Music in the ancient style: The Arcadia Players, the Valley’s own historic music ensemble, performed Handel’s Messiah on period instruments at Mount Holyoke College’s lofty Abbey Chapel Dec. 20. Started up here by nationally known harpsichord and organ virtuoso Margaret Irwin-Brandon, the group, which draws attendees from as far away as Hartford and Brattleboro, celebrates its 25th anniversary this year with a Beethoven cello sonata spree March 15 and an “arts bar,” where the public can mingle with musicians, artists and poets. Watch for developments at www.arcadiaplayers.org.
It’s a vicious circle: you get behind with your bills. Maybe you miss a car payment. Then you lose your job, so you dust off your resume and start the hunt for work that will pay the bills.
Then you learn that, whatever your qualifications, you may be rejected by an employer if your credit score shows missed payments or unresolved debts.
It’s not just a rare occurrence; a survey done in 2012 by the Society for Human Resource Management found that 47 percent of employers checked the credit histories of job applicants.
All the problems that stem from employers’ use of credit scores to screen prospective workers have been aggravated since 2008 by a bad economy, which makes credit harder to maintain and jobs more difficult to find. The practice is also counterproductive in that it gives those who need work the most the most difficulty in finding it, while those already on a sound financial footing are more likely to be hired.
How can you get a job, pay your bills and improve your credit score if employers won’t hire you because of a credit problem? You’re trapped. And what if it’s not even a real problem, but a mistaken entry on your credit record? Anyway, is a credit problem tantamount to a character problem? Should a poor credit score really disqualify you?
No, according to U.S. Sen. Elizabeth Warren (D-Mass.). “A bad credit rating is far more often the result of unexpected medical costs, unemployment, economic downturns or other bad breaks than it is a reflection on an individual’s character or abilities,” Warren said in announcing proposed legislation to correct the problem. She noted as well that the credit reporting system is “riddled with inaccuracies.”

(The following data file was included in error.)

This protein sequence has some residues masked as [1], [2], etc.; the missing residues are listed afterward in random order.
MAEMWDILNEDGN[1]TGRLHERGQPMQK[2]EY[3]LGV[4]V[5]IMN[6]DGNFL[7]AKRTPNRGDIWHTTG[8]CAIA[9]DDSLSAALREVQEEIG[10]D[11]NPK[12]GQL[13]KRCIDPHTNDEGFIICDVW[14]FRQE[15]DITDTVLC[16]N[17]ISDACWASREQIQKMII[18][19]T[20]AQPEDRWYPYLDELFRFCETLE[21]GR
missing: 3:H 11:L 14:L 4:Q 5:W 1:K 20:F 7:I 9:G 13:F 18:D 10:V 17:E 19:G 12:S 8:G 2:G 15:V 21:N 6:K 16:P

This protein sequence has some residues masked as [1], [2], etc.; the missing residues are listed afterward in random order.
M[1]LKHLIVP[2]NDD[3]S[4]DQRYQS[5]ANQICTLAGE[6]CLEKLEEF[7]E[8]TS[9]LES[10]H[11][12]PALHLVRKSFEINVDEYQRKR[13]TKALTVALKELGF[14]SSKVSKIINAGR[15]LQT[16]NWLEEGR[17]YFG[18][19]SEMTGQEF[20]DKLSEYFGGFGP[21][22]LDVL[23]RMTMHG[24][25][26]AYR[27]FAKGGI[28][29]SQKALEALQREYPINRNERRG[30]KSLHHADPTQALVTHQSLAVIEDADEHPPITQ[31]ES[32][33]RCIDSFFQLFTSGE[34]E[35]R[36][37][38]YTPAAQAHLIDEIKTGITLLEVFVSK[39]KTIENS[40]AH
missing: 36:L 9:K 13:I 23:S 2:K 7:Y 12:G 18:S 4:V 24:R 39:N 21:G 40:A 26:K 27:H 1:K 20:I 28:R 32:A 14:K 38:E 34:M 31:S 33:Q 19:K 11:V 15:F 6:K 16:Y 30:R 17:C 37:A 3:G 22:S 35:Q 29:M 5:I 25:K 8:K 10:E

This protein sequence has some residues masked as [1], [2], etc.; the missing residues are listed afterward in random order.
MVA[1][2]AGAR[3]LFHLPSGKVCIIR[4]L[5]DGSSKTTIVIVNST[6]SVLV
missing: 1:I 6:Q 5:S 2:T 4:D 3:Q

Warren (D-Mass.), together with Sens. Ed Markey (D-Mass.), Patrick Leahy (D-Vt.), Richard Blumenthal (D-Conn.), Sheldon Whitehouse (D-R.I.) and Sherrod Brown (D-Ohio), has just filed a bill that would prohibit employers from using credit scores to screen prospective hires. The bill has the support of 40 organizations, from Public Citizen to the Asian American Justice Center to the Lawyers’ Committee for Civil Rights Under Law.
Warren’s bill is based on a House bill, HR 645, the “Equal Employment for All Act,” first filed in 2011 by Rep. Steve Cohen (D-Tenn.) The rather simple text of that bill says that a prospective or current employer “may not use a consumer report or investigative consumer report, or cause a consumer report or investigative consumer report to be procured ... where any information contained in the report bears on the consumer’s creditworthiness, credit standing, or credit capacity” for purposes of deciding whether the “consumer” will be hired, or, if he or she is already an employee, for purposes of deciding whether an “adverse action” (firing, demotion) will be taken.
The prohibition applies even if the prospective worker gives consent for the credit history to be examined. The only exceptions are for jobs requiring FDIC clearance, government positions at various levels, and managerial jobs at financial institutions.
As the Warren and Cohen bills make their way through Congress, nine states, including Vermont and Connecticut, already have laws prohibiting employers from using credit checks to screen applicants; the exceptions are generally similar to those provided for the the House bill (Connecticut also exempts jobs that come with expense accounts or company credit cards).•
World-renowned saxophonist Yusef Lateef, a longtime resident of Shutesbury, died last week at the age of 93.
Lateef, who was also a virtuoso flutist, is credited with bringing world music into the traditional American jazz scene. From 1987 to 2002, he was a professor of music at UMass-Amherst. In recent years, in spite of a busy touring schedule, he continued to teach at UMass and Hampshire College.
“After they’ve opened up all their presents and wished everybody Merry Christmas and had a wonderful dinner ... 1.3 million of our fellow citizens will be cut off totally from their unemployment compensation.”
—Western Massachusetts congressman Jim McGovern on the refusal of House conservatives to renew emergency unemployment benefits while passing the budget compromise before the end of the last session. Beginning this month, those who have been jobless for more than six months must do without the emergency benefits.